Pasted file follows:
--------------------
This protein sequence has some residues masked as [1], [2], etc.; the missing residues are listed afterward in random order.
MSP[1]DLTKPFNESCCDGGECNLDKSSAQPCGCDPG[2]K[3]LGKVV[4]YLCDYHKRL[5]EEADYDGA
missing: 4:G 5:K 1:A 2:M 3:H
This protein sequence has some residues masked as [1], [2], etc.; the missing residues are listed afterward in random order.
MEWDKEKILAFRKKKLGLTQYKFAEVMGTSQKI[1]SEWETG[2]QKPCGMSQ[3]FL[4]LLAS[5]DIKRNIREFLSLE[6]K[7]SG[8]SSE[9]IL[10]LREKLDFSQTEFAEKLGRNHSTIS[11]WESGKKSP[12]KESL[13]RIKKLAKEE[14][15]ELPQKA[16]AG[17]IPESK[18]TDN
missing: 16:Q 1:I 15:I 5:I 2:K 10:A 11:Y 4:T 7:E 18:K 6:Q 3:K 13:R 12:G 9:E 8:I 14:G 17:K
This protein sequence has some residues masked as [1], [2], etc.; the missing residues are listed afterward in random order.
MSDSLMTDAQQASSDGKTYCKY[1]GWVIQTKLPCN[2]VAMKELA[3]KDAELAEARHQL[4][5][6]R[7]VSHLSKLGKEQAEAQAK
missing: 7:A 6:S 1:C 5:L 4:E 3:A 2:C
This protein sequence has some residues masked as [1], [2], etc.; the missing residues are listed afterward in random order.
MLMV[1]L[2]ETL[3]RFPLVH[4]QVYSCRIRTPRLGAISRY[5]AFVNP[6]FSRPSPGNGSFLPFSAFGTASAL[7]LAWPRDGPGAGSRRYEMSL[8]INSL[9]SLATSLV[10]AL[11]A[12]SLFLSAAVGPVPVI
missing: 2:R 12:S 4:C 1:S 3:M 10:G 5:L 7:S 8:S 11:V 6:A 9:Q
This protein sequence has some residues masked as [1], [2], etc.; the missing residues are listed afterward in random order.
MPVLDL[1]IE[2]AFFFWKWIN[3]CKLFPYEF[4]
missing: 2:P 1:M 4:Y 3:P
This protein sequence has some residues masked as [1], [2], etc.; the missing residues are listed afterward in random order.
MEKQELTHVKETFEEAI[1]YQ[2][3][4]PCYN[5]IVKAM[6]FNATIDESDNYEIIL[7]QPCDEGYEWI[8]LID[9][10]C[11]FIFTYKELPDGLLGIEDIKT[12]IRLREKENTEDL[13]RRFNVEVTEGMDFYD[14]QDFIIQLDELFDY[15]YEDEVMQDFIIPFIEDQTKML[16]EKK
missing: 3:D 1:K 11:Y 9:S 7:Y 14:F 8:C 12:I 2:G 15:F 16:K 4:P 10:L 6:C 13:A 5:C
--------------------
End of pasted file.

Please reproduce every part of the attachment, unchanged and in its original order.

This protein sequence has some residues masked as [1], [2], etc.; the missing residues are listed afterward in random order.
MSP[1]DLTKPFNESCCDGGECNLDKSSAQPCGCDPG[2]K[3]LGKVV[4]YLCDYHKRL[5]EEADYDGA
missing: 4:G 5:K 1:A 2:M 3:H
This protein sequence has some residues masked as [1], [2], etc.; the missing residues are listed afterward in random order.
MEWDKEKILAFRKKKLGLTQYKFAEVMGTSQKI[1]SEWETG[2]QKPCGMSQ[3]FL[4]LLAS[5]DIKRNIREFLSLE[6]K[7]SG[8]SSE[9]IL[10]LREKLDFSQTEFAEKLGRNHSTIS[11]WESGKKSP[12]KESL[13]RIKKLAKEE[14][15]ELPQKA[16]AG[17]IPESK[18]TDN
missing: 16:Q 1:I 15:I 5:I 2:K 10:A 11:Y 4:T 7:E 18:K 6:Q 3:K 13:R 12:G 9:E 8:I 14:G 17:K
This protein sequence has some residues masked as [1], [2], etc.; the missing residues are listed afterward in random order.
MSDSLMTDAQQASSDGKTYCKY[1]GWVIQTKLPCN[2]VAMKELA[3]KDAELAEARHQL[4][5][6]R[7]VSHLSKLGKEQAEAQAK
missing: 7:A 6:S 1:C 5:L 4:E 3:A 2:C
This protein sequence has some residues masked as [1], [2], etc.; the missing residues are listed afterward in random order.
MLMV[1]L[2]ETL[3]RFPLVH[4]QVYSCRIRTPRLGAISRY[5]AFVNP[6]FSRPSPGNGSFLPFSAFGTASAL[7]LAWPRDGPGAGSRRYEMSL[8]INSL[9]SLATSLV[10]AL[11]A[12]SLFLSAAVGPVPVI
missing: 2:R 12:S 4:C 1:S 3:M 10:G 5:L 7:S 8:S 11:V 6:A 9:Q
This protein sequence has some residues masked as [1], [2], etc.; the missing residues are listed afterward in random order.
MPVLDL[1]IE[2]AFFFWKWIN[3]CKLFPYEF[4]
missing: 2:P 1:M 4:Y 3:P
This protein sequence has some residues masked as [1], [2], etc.; the missing residues are listed afterward in random order.
MEKQELTHVKETFEEAI[1]YQ[2][3][4]PCYN[5]IVKAM[6]FNATIDESDNYEIIL[7]QPCDEGYEWI[8]LID[9][10]C[11]FIFTYKELPDGLLGIEDIKT[12]IRLREKENTEDL[13]RRFNVEVTEGMDFYD[14]QDFIIQLDELFDY[15]YEDEVMQDFIIPFIEDQTKML[16]EKK
missing: 3:D 1:K 11:Y 9:S 7:Y 14:F 8:C 12:I 2:G 15:F 16:K 4:P 10:L 6:C 13:A 5:C